Opera star advertises his apartment for sale in the NY Times

Opera star advertises his apartment for sale in the NY Times


norman lebrecht

May 27, 2022

Most of us let the realtor do the selling when we move home.

Anthony Roth Constanzo has splashed his apartment sale all over the arts pages of today’s New York Times.

Guess he won’t be short of viewers.

See the place for yourselves here.

Just under $1 million clinches it.



  • Violinman says:

    Price is actually not bad for the location and the size of the place. Only issue is that it’s a co-op and not a condo, or else I’d buy it in a heartbeat

    • Fred Funk says:

      Correct. A viola player could buy it. But would most likely be voted into the basement. These things happen.

  • Eurotrumpet says:

    Typical NY hole: small and overpriced. Too many people living in small storage rooms they like to call “apartments”, paying for the “privilege” as if they lived in a huge mansion, all to “live” (I refuse to call that ‘a life’) in a city so ridiculously expensive they can’t afford to do anything outside their burrow. Noisy, overpriced, dirty, and soul-less. And US-Americans still have the audacity of calling NY “the greatest city on earth”. Some people need to travel more.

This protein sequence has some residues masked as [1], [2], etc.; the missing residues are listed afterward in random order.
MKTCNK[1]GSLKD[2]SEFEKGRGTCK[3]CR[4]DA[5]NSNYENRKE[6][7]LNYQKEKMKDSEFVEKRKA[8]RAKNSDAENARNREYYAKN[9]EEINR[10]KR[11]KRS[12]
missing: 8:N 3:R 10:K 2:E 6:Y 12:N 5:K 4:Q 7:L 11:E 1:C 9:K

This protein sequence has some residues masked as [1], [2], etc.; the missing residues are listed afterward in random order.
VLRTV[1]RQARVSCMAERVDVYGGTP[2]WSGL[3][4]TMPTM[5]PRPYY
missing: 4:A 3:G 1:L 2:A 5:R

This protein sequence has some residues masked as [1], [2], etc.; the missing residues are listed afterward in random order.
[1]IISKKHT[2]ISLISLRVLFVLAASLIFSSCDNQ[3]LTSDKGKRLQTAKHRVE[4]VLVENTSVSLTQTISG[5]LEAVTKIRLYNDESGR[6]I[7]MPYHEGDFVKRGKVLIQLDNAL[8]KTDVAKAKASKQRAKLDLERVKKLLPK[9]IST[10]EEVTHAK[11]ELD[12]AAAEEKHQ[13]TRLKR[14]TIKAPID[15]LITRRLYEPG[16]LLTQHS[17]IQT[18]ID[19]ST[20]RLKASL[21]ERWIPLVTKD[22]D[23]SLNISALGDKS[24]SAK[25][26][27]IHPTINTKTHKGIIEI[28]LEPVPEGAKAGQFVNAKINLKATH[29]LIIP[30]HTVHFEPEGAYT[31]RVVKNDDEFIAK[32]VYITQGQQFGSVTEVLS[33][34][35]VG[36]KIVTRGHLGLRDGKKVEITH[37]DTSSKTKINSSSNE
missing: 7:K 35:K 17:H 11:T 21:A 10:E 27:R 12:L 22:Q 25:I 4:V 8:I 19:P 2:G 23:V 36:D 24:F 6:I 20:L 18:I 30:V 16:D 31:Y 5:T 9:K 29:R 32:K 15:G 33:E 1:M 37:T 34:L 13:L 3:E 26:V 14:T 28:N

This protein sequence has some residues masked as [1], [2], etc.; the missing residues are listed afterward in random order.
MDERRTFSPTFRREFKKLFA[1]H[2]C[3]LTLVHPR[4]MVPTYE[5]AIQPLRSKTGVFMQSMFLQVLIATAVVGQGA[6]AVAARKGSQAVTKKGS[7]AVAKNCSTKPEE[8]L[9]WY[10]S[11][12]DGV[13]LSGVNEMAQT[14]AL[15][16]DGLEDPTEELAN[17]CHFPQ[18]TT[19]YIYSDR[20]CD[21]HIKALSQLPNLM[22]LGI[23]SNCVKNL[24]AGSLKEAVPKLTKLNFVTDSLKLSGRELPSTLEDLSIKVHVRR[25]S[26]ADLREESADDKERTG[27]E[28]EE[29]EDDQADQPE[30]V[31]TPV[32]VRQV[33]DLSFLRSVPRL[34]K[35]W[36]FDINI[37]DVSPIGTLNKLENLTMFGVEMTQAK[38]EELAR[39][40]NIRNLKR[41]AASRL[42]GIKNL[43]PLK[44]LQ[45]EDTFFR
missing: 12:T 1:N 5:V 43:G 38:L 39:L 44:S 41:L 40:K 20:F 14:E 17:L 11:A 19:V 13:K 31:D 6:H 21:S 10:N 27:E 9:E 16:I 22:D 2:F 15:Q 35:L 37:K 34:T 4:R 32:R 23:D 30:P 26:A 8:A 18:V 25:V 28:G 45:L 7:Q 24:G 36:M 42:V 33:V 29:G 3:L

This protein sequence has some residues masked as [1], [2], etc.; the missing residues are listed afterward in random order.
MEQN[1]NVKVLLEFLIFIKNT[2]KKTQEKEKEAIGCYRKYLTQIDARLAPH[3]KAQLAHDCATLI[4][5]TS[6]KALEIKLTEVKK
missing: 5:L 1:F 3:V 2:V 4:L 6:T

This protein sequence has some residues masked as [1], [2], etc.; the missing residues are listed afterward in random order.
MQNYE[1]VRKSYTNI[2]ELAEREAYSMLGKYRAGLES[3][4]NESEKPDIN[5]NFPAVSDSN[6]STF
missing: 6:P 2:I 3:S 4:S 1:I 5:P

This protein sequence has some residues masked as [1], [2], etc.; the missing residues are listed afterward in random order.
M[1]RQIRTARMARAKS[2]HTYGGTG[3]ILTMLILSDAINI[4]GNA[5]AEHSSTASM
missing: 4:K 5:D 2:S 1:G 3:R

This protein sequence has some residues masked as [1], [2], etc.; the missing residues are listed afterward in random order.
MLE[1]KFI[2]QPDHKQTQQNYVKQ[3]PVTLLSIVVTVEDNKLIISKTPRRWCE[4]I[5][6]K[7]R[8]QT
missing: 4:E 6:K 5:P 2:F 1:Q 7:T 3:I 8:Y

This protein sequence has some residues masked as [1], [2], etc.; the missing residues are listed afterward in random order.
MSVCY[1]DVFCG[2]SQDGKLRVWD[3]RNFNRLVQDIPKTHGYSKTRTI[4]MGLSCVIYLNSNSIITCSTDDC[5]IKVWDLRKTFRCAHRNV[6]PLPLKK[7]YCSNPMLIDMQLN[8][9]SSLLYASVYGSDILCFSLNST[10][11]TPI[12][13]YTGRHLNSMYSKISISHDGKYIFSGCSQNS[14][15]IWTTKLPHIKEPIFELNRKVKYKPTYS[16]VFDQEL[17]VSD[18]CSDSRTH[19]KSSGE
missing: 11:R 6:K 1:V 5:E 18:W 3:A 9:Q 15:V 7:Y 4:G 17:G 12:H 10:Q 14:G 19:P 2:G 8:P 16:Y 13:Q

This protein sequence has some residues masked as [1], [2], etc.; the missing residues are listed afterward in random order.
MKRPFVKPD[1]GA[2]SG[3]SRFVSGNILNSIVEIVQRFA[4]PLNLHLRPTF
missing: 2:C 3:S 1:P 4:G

• V.Lind says:

      Tend to agree. Neither an eat-in kitchen nor a dining room. I was shocked at he number of houses — not even just flats — I went to in London that had no dining rooms, but at least they had eat-in kitchens. (My richer friends had all the space anyone could want). All my Canadian apartments, since I left university, have had dining rooms — the last one big enough for my 12-seating table.